The largest stake in ServiceNow Inc (NYSE:NOW) was held by Lone Pine Capital, which reported holding $858.9 million worth of stock at the end of September. It was followed by Tiger Global Management LLC with a $722.1 million position. Other investors bullish on the company included Melvin Capital Management, GQG Partners, and SCGE Management. In terms of the portfolio weights assigned to each position North Peak Capital allocated the biggest weight to ServiceNow Inc (NYSE:NOW), around 12.64% of its 13F portfolio. Praesidium Investment Management Company is also relatively very bullish on the stock, designating 12.55 percent of its 13F equity portfolio to NOW.
Since ServiceNow Inc (NYSE:NOW) has witnessed declining sentiment from the aggregate hedge fund industry, we can see that there lies a certain “tier” of money managers that elected to cut their positions entirely last quarter. Intriguingly, Sander Gerber’s Hudson Bay Capital Management dumped the largest stake of all the hedgies tracked by Insider Monkey, valued at an estimated $384.1 million in stock, and Ken Griffin’s Citadel Investment Group was right behind this move, as the fund said goodbye to about $210.1 million worth. These transactions are intriguing to say the least, as total hedge fund interest was cut by 4 funds last quarter.
Let’s also examine hedge fund activity in other stocks – not necessarily in the same industry as ServiceNow Inc (NYSE:NOW) but similarly valued. We will take a look at 3M Company (NYSE:MMM), HDFC Bank Limited (NYSE:HDB), Fidelity National Information Services Inc. (NYSE:FIS), TOTAL S.A. (NYSE:TOT), Citigroup Inc. (NYSE:C), Pinduoduo Inc. (NASDAQ:PDD), and Raytheon Technologies Corp (NYSE:RTX). This group of stocks’ market values match NOW’s market value.
|Ticker||No of HFs with positions||Total Value of HF Positions (x1000)||Change in HF Position|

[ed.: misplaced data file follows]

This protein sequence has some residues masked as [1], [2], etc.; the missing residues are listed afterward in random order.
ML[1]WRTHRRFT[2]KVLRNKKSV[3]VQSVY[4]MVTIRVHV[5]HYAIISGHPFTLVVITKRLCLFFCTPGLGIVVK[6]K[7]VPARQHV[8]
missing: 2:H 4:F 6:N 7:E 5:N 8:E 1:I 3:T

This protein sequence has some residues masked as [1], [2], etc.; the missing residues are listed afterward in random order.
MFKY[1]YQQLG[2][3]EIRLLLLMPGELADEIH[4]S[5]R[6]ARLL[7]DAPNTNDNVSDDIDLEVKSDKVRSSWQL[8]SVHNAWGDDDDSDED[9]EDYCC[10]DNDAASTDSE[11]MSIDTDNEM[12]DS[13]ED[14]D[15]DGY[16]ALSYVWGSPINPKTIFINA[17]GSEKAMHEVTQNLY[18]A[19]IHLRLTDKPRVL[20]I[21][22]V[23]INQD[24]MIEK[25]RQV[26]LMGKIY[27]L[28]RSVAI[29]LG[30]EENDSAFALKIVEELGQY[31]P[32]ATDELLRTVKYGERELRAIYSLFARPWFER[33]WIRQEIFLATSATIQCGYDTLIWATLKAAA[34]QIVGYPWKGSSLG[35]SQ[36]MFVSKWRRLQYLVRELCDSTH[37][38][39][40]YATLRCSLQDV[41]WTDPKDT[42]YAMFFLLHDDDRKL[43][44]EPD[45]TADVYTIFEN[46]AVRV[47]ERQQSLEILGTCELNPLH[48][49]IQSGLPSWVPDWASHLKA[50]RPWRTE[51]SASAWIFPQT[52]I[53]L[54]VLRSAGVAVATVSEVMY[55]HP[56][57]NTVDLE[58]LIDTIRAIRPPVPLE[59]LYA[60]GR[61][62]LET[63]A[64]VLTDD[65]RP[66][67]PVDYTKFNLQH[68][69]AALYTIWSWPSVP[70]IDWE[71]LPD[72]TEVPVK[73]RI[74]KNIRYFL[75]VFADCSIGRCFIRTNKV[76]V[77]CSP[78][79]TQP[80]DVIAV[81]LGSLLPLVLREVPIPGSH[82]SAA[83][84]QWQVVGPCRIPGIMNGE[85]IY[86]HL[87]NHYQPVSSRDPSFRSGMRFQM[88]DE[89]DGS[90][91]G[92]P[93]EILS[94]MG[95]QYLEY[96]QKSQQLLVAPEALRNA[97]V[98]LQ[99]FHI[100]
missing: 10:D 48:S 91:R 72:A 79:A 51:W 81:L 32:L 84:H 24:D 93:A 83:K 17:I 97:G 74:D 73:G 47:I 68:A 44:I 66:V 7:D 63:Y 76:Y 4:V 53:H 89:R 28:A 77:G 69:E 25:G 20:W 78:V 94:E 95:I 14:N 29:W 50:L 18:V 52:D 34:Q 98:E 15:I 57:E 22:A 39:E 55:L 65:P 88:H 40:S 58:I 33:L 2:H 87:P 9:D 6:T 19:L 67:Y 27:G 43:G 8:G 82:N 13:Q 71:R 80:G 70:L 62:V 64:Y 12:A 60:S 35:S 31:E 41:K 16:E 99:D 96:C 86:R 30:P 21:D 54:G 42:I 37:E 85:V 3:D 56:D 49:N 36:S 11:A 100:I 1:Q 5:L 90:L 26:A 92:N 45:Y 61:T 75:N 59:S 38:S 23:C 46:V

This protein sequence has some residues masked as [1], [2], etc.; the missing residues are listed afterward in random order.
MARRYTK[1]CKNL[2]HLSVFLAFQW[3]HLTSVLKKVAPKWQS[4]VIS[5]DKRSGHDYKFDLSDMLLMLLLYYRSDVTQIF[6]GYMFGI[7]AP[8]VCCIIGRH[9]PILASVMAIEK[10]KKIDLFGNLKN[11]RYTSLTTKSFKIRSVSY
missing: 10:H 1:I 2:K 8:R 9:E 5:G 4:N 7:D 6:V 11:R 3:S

View table here if you experience formatting issues.
As you can see these stocks had an average of 53.7 hedge funds with bullish positions and the average amount invested in these stocks was $3416 million. That figure was $5945 million in NOW’s case. Citigroup Inc. (NYSE:C) is the most popular stock in this table. On the other hand TOTAL S.A. (NYSE:TOT) is the least popular one with only 18 bullish hedge fund positions. ServiceNow Inc (NYSE:NOW) is not the most popular stock in this group but hedge fund interest is still above average. Our overall hedge fund sentiment score for NOW is 71.6. Stocks with higher number of hedge fund positions relative to other stocks as well as relative to their historical range receive a higher sentiment score. Our calculations showed that top 20 most popular stocks among hedge funds returned 41.3% in 2019 and outperformed the S&P 500 ETF (SPY) by 10 percentage points. These stocks gained 30.7% in 2020 through November 27th and still beat the market by 16.1 percentage points. Hedge funds were also right about betting on NOW, though not to the same extent, as the stock returned 8.8% since Q3 (through November 27th) and outperformed the market as well.
Disclosure: None. This article was originally published at Insider Monkey.